Conservatives ask CSIS to investigate McCallum's latest China comments
Conservative MPs say recent comments made by Canada’s former ambassador to China about the upcoming federal election are “very disturbing” and should be investigated by CSIS.
John McCallum told the South Morning China Post earlier this week that he warned his contacts in China's foreign ministry that further “punishments” against Canadian exports could help the Conservatives win the fall election – a win that he said wouldn’t be in China’s best interests.
Foreign Affairs Minister Chrystia Freeland called McCallum’s comments “highly inappropriate” and said he doesn’t speak for the federal government. Conservative Leader Andrew Scheer accused McCallum of inviting foreign interference in the upcoming election.
In a letter sent to CSIS Director David Vigneault on Friday, deputy Conservative leader Lisa Raitt and public-security critic Pierre Paul-Hus said McCallum provided advice to the Chinese government on Canada’s upcoming federal election.
“We believe Mr. McCallum’s actions, as confirmed by his own public statements, deserve the utmost scrutiny of your agency,” the letter reads.
The letter goes on to say the advice was partisan in nature and that McCallum encouraged China to take actions in order to influence Canada’s democratic process.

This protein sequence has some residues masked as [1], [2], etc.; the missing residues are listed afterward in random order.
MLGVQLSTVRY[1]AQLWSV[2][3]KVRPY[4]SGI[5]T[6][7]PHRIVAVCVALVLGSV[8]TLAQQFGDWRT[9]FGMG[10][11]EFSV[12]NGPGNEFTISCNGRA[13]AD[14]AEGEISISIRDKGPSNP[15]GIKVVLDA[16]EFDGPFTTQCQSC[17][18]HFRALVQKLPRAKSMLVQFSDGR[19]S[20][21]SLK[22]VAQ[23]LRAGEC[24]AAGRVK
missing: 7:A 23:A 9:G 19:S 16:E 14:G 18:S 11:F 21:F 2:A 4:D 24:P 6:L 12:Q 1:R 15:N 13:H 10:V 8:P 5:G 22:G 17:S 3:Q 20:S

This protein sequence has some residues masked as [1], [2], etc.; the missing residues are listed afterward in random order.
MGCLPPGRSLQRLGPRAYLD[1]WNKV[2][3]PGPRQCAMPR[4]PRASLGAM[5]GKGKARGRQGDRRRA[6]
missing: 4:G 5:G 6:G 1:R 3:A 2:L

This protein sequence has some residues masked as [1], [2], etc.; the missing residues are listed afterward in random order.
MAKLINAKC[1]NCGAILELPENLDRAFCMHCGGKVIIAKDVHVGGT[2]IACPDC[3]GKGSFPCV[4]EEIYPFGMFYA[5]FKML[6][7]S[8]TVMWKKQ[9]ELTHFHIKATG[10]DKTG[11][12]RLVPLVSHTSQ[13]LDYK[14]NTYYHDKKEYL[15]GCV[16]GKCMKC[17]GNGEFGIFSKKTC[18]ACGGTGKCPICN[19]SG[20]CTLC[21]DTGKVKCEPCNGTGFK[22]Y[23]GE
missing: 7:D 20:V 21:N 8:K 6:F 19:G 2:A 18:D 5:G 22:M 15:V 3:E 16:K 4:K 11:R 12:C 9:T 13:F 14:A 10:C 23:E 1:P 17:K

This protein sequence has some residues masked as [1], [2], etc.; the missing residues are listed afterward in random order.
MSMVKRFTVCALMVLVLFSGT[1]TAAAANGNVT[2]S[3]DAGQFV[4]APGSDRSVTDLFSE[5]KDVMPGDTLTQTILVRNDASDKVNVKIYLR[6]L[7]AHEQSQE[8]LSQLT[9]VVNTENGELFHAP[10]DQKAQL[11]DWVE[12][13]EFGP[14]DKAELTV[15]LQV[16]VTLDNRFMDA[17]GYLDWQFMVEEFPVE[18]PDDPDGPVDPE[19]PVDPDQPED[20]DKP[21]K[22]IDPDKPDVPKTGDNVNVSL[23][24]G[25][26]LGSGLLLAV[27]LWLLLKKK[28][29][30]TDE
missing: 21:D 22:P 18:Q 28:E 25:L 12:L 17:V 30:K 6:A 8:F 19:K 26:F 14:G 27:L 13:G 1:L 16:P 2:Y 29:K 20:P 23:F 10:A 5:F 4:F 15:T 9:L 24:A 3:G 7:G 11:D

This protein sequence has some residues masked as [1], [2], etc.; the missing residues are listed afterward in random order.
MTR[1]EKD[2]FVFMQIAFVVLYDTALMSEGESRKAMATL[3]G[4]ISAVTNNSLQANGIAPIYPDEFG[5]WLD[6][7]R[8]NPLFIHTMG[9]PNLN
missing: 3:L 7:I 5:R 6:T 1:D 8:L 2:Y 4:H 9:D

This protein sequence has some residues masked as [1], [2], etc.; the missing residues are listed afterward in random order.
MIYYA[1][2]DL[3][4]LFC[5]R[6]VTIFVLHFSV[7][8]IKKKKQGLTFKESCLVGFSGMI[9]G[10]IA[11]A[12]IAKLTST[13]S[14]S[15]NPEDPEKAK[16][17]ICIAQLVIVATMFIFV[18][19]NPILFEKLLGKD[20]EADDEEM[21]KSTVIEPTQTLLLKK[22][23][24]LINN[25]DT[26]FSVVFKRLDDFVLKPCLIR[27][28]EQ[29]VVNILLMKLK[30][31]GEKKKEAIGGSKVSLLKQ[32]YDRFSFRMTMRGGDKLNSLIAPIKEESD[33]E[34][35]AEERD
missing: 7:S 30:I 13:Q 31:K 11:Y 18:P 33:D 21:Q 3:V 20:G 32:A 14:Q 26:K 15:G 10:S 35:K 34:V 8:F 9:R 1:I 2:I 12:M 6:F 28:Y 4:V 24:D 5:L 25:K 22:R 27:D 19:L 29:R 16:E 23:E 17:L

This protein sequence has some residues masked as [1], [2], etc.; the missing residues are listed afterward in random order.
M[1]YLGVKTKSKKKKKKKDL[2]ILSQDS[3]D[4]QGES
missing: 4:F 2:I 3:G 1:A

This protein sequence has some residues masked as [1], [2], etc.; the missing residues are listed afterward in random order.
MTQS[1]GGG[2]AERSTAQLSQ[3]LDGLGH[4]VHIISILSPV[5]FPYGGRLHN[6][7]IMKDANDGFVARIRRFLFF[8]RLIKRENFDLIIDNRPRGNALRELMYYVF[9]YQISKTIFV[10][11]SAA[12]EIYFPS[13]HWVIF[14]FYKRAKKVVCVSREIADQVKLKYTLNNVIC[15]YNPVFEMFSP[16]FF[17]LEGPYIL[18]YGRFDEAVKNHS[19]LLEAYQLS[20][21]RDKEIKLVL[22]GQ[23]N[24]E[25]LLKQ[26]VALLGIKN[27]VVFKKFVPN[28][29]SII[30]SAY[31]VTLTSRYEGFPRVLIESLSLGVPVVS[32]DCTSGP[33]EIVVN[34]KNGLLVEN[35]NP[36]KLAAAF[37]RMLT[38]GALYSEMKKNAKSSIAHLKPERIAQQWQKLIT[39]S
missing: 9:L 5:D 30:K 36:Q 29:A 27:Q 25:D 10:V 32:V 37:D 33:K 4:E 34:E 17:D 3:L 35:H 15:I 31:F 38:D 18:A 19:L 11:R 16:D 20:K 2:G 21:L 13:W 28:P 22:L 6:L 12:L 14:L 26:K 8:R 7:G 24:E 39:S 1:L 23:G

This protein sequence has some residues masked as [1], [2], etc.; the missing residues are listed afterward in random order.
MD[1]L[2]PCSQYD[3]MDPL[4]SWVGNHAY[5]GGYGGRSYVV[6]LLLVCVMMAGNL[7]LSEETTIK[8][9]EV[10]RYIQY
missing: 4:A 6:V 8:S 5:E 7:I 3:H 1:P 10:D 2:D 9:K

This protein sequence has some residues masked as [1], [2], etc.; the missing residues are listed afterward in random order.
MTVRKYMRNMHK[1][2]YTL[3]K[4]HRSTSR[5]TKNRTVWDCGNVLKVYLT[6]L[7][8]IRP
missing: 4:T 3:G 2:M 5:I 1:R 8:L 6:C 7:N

“Canadians expect that the upcoming election will be conducted in a free and fair manner, and that any and all incidents of foreign interference will be fully investigated.”
The MPs say McCallum’s actions are inappropriate, particularly against the backdrop of the detention of two Canadians, Michael Kovrig and Michael Spavor, who have been held in China since December 2018.
McCallum was fired in January after publicly weighing in on the arrest of Huawei executive Meng Wanzhou in Vancouver.
Canada and China have been locked in a diplomatic dispute since her arrest, with ripple effects on trade. China has suspended key agricultural imports of Canadian canola, pork and beef.
Canada has not appointed a new ambassador to China since McCallum’s departure. Prime Minister Justin Trudeau was asked about the vacancy on Friday, but Trudeau sidestepped the question.
"We have excellent diplomatic representation in China who are doing an outstanding job and we are making sure we are moving forward in the right way, in a way that is going to both protect Canadians, uphold the rule of law and keep a path forward for our economy and the investments," he said.
"Getting that balance right is something that we are taking very seriously."
Since leaving the diplomatic role, McCallum has worked as a Toronto-based advisor on Canada-China business relations.